New York

New York City Mayor Bill de Blasio held a press conference this afternoon to tamp down comments made by Iraqi Prime Minister Haider al-Abadi.

De Blasio said American authorities had found no "specific, credible threat" against the New York City subway system.

Earlier today, al-Abadi caused concern when he said his government had uncovered a plot targeting the mass transit system. The Chicago Tribune adds:

Three days of public hearings on casinos planned for upstate New York began today in Albany County.

Streets in New York City and other towns were taken over by marchers Sunday in what organizers called the largest climate change protest in history. The People's Climate March was timed to draw the notice of world leaders gathering for this week's U.N. Climate Summit.

peoplesclimate.org

Connecticut is expected to be well-represented at Sunday's People's Climate March in New York City.

The Wall Street Journal offices on Liberty Street were evacuated after the first plane hit, though none of us knew then that a plane had hit. We joined a small crowd on the sidewalk and squinted up at the smoking building. I remember the second plane flying right over our heads, though this may be inaccurate. But the impact I'm sure of, and the debris, and a stranger shielding my body with his. We saw people jump with an awful grace, but we did not linger. Lucky not to get caught, lucky not to lose someone.

New York Gov. Andrew Cuomo won the Democratic primary for governor, but not without an unexpectedly strong challenge from law school professor Zephyr Teachout, who spent virtually no money and had a bare-bones campaign operation.

Cuomo barely cleared 60 percent of the vote Tuesday, and though he won his home county of Westchester, the governor lost nearly the entire Hudson Valley.

Even before returns were in, Cuomo downplayed expectations, saying that primaries were unpredictable and that he would be happy with anything "over 50 percent."

New York Gov. Andrew Cuomo has defeated liberal challenger Zephyr Teachout in the state's Democratic primary, turning back an energetic longshot bid by liberals who have criticized his pragmatic, centrist approach.

In the power business, it's all about managing the peaks.

During the hottest days of summer, electric utilities run at full capacity to keep giant cities comfortably cool. But most of the rest of the year, half that capacity goes unused — and that's highly inefficient.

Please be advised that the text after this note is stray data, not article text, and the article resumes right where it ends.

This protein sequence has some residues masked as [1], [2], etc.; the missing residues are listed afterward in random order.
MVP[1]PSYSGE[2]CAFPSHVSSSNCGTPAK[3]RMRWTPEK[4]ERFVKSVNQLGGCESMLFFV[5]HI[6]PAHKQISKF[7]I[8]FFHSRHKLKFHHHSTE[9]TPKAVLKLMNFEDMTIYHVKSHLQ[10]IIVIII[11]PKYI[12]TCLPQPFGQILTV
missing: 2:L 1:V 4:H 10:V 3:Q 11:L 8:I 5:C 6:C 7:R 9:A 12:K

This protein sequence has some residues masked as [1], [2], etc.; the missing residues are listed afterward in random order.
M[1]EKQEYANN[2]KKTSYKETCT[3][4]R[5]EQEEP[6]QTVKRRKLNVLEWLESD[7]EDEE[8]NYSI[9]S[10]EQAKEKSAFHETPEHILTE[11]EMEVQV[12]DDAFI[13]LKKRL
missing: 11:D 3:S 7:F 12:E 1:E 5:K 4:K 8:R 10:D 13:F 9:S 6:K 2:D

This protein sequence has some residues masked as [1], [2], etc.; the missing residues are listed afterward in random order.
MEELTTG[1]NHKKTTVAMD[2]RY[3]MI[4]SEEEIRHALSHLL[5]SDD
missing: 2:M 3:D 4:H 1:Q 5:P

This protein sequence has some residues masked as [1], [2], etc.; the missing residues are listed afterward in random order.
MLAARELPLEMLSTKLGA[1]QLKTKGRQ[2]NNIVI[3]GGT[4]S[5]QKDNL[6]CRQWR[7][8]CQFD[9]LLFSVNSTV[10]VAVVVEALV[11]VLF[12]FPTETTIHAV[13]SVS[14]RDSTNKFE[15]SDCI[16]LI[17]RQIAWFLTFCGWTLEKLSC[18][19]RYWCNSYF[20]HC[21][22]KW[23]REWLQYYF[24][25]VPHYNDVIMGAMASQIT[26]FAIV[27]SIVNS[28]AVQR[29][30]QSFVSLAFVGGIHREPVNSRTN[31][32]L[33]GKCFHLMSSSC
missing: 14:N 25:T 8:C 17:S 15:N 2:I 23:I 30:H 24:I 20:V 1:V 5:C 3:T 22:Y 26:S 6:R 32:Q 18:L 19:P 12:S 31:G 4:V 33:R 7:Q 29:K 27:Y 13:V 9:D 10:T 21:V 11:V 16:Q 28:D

On Monday, the four Capital Region casino applicants appeared in Albany to present their proposals to the New York State Gaming Facility Location Board.

With gamblers seemingly preferring to visit smaller casinos closer to home, the presentations four developers delivered before the New York State Gaming Commission’s location siting board offered practical mid-size packages.    "We are committed to developing the best site there is in a way that best serves this community, its citizens and its economic goals"

Spencer Platt/Getty Images News / Thinkstock

Mathew Martoma, a former portfolio manager with Stamford-based SAC Capital Advisors, has been sentenced in New York to nine years in prison. He was convicted earlier this year of helping the firm earn more than $250 million illegally through insider trading.

Gov. Andrew Cuomo was supposed to cruise past next Tuesday's primary election in New York on his way to a second term.

But the powerful Democratic incumbent may have more trouble than many expected. For one thing, his main opponent, a little-known law professor named Zephyr Teachout, is mounting a respectable challenge from the left. For another, Cuomo could potentially wind up with a running mate he doesn't want.

This week, the local cable news channel NY1 tried to host a debate between Cuomo and Teachout. Teachout was the only one to show up.

As established casinos across the Northeast close their doors or administer cost-cutting measures, New York is just getting into the game.  And although it won’t host a casino if its own, Albany has become a key player.

The mantra has been "jobs and the economy," and New York's capital is crossing its fingers, hoping for a windfall should a casino go up in nearby Rensselaer County.

On a hot, humid afternoon, Bob Stewart has called a rehearsal at his Harlem apartment. Six musicians are in a circle in the living room — on one side, trumpet and trombone; on the other, cello, viola and violin; and in the middle, the elephant in the room — Stewart's tuba.

Mocha Hookah is a little Middle Eastern restaurant and cafe on Atlantic Avenue in Brooklyn where you can pick up a shawarma gyro sandwich and a falafel platter and still get change back from your $20 bill. Walk inside and there's Arabic music, soccer games on flat screen televisions, and a hookah, or water pipe, set up at every table.